Kidney complications and hospitalization in patients with chronic hypoparathyroidism: A cohort study in Sweden
Journal article, Peer reviewed
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Original versionJournal of Clinical Endocrinology and Metabolism (JCEM). 2022, 107 (10), e4098-e4105. 10.1210/clinem/dgac456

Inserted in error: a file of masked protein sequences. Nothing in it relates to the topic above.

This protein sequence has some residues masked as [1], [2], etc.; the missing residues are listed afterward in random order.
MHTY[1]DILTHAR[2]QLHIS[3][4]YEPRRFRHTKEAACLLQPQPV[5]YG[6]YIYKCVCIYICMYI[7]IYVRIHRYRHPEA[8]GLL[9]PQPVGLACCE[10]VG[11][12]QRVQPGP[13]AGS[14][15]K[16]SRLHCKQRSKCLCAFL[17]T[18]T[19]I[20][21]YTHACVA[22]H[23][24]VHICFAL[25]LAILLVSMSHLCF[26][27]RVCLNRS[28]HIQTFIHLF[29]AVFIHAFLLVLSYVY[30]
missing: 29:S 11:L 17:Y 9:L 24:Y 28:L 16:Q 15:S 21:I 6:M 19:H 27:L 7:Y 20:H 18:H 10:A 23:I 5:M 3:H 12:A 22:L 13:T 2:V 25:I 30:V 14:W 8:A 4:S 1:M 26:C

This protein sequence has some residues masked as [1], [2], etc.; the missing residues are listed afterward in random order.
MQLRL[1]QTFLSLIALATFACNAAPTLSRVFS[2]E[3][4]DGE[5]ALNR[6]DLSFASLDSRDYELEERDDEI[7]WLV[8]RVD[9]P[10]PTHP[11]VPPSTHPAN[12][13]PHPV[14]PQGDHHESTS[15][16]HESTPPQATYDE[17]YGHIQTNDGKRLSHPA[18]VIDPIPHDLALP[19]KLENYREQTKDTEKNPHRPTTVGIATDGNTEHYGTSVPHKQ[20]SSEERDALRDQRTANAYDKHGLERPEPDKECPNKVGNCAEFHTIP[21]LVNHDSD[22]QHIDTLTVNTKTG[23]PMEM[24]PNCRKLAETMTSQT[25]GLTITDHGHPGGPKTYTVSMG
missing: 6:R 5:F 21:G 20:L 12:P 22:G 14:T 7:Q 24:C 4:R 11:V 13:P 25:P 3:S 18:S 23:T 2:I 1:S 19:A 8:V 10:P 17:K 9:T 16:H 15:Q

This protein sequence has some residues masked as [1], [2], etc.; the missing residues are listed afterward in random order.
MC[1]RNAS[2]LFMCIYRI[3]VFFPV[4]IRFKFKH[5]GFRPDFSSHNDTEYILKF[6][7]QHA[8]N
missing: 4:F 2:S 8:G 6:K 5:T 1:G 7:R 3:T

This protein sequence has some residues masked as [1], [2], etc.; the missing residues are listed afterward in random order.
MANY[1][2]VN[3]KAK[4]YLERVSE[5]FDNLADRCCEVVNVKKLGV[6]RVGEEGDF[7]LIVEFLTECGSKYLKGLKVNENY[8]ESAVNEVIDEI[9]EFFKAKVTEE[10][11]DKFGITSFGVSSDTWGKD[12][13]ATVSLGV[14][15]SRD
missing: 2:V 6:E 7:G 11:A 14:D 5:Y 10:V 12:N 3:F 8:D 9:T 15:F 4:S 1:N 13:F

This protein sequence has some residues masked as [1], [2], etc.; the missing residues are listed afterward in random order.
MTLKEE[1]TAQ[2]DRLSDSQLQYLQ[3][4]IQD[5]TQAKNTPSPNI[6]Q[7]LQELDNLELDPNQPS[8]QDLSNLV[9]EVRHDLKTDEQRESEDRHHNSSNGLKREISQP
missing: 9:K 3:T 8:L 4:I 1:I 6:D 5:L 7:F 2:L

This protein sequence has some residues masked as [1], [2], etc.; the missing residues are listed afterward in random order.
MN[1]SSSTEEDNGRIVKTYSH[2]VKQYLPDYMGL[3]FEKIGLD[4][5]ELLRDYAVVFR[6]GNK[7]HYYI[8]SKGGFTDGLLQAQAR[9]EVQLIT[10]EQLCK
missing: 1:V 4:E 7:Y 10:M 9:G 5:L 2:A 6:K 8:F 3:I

Context: Kidney complications may be considerably higher in patients with chronic hypoparathyroidism (hypoPT) treated with activated vitamin D and calcium supplementation. Objective: We aimed to investigate the risk of chronic kidney disease (CKD), urolithiasis, and hospitalization in patients with chronic hypoPT. Methods: In this population-based cohort study in Sweden, national registries (Swedish National Patient Register, Swedish Prescribed Drug Register, and Total Population Register, 1997–2018) were used to identify patients with chronic hypoPT and controls matched by sex, age, and county of residence. We determined time to CKD and urolithiasis diagnosis, and incidence rates of hospitalization. Results: A total of 1562 patients with chronic hypoPT without preexisting CKD and 15 620 controls were included. The risk of developing CKD was higher in patients with chronic hypoPT compared with controls (hazard ratio [HR] 4.45; 95% CI, 3.66-5.41). In people without prior urolithiasis (n = 1810 chronic hypoPT and n = 18 100 controls), the risk of developing urolithiasis was higher in patients with chronic hypoPT (HR 3.55; 95% CI, 2.84-4.44) compared with controls. Patients with chronic hypoPT had higher incidence rates for all-cause hospitalization (49.59; 95% CI, 48.50-50.70, per 100 person-years vs 28.43; 95% CI, 28.15-28.71, respectively) and for CKD (3.46; 95% CI, 3.18-3.76, per 100 person-years vs 0.72; 95% CI, 0.68–0.77, respectively), compared with controls. Men with hypoPT appear to have a higher risk of CKD than women. Conclusion: Patients with chronic hypoPT had an increased risk of CKD, urolithiasis, and hospitalization compared with controls.